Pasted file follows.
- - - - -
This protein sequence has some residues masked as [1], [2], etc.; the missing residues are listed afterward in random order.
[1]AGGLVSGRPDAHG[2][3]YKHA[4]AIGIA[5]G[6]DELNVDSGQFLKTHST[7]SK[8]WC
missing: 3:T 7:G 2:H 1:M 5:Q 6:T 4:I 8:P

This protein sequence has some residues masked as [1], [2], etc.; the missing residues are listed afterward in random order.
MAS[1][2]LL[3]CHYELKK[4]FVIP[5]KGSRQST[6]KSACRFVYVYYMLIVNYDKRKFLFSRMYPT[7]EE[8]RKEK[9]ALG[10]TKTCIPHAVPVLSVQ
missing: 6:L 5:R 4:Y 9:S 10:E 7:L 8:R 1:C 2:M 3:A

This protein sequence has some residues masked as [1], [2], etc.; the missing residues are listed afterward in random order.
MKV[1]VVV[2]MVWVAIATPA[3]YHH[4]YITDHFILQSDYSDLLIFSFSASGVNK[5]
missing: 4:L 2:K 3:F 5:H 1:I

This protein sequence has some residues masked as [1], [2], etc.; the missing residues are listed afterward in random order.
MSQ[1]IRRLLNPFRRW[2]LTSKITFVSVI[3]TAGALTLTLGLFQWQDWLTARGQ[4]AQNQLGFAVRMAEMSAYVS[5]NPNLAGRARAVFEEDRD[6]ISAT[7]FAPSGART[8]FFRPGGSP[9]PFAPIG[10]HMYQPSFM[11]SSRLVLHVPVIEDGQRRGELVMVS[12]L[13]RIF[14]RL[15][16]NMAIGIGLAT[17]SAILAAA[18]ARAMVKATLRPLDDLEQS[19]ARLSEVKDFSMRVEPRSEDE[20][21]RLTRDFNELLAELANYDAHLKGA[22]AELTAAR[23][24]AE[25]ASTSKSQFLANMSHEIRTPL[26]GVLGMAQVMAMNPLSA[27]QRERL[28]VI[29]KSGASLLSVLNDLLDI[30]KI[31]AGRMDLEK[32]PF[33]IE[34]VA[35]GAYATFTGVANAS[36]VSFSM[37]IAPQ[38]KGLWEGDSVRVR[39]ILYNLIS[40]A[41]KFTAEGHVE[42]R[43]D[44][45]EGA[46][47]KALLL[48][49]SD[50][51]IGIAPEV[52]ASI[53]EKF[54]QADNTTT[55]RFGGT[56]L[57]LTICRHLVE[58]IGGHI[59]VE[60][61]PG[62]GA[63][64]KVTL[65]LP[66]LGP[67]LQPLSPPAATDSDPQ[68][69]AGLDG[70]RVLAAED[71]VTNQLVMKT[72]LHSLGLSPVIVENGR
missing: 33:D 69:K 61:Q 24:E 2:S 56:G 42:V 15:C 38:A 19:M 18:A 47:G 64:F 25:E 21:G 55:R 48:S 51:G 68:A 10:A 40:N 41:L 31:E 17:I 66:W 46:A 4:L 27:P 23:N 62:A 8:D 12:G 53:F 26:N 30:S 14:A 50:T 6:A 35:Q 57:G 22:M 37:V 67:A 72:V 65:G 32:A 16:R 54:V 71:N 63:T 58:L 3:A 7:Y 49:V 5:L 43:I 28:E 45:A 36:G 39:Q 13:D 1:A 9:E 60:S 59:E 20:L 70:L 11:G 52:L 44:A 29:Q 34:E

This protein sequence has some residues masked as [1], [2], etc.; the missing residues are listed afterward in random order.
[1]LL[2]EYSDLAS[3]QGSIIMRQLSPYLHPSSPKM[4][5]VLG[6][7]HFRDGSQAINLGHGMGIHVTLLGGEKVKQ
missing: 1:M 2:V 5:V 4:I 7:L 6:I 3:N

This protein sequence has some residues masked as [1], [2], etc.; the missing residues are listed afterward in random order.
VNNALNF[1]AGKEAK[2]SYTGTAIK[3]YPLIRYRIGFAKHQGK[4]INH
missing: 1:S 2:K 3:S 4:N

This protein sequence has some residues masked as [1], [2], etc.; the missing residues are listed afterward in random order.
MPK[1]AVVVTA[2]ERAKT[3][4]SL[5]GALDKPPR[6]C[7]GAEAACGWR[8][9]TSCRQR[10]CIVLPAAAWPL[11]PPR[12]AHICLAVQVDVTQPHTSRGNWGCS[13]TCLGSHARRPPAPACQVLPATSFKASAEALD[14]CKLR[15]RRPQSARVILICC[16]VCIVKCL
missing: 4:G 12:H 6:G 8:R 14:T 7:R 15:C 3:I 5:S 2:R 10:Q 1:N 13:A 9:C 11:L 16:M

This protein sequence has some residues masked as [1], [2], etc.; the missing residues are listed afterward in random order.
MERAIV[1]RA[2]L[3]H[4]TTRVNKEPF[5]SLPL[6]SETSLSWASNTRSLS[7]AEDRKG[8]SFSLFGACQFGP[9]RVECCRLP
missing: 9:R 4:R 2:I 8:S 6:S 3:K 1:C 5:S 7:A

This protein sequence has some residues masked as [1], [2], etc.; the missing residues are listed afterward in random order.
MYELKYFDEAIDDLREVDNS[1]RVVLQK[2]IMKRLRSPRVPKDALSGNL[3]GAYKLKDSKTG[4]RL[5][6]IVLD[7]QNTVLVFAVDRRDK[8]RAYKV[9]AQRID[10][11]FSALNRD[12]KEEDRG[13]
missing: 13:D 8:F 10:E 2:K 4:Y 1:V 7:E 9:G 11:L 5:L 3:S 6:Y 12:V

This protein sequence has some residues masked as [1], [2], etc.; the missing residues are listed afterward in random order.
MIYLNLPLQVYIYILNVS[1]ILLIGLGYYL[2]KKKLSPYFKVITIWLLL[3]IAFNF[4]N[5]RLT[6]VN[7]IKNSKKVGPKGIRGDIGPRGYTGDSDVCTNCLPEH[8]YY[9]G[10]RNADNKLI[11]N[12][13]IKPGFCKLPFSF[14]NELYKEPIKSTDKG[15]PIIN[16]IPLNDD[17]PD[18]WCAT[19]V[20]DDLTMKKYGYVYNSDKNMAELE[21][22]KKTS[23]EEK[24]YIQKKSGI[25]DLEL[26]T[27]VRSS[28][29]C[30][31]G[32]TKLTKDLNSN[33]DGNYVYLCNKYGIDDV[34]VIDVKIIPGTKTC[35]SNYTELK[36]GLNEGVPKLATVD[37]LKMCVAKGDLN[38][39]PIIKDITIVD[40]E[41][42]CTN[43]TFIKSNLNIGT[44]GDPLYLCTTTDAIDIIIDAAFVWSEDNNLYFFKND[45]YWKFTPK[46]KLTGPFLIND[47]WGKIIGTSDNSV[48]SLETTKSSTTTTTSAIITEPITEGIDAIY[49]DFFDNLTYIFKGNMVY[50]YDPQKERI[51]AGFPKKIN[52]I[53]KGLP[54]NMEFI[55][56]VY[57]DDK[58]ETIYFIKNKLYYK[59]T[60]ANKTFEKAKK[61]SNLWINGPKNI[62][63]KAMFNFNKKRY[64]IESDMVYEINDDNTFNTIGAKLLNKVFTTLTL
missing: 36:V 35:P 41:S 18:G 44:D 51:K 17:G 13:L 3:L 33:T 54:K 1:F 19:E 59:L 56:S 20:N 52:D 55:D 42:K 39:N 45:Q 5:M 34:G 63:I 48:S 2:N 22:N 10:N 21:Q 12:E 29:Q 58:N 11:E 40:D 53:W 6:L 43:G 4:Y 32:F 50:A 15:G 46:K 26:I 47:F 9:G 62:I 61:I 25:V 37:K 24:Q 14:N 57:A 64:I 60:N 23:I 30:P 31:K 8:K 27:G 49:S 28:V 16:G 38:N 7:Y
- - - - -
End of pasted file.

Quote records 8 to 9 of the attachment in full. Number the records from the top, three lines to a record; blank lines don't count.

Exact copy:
This protein sequence has some residues masked as [1], [2], etc.; the missing residues are listed afterward in random order.
MERAIV[1]RA[2]L[3]H[4]TTRVNKEPF[5]SLPL[6]SETSLSWASNTRSLS[7]AEDRKG[8]SFSLFGACQFGP[9]RVECCRLP
missing: 9:R 4:R 2:I 8:S 6:S 3:K 1:C 5:S 7:A

This protein sequence has some residues masked as [1], [2], etc.; the missing residues are listed afterward in random order.
MYELKYFDEAIDDLREVDNS[1]RVVLQK[2]IMKRLRSPRVPKDALSGNL[3]GAYKLKDSKTG[4]RL[5][6]IVLD[7]QNTVLVFAVDRRDK[8]RAYKV[9]AQRID[10][11]FSALNRD[12]KEEDRG[13]
missing: 13:D 8:F 10:E 2:K 4:Y 1:V 7:E 9:G 11:L 5:L 3:S 6:Y 12:V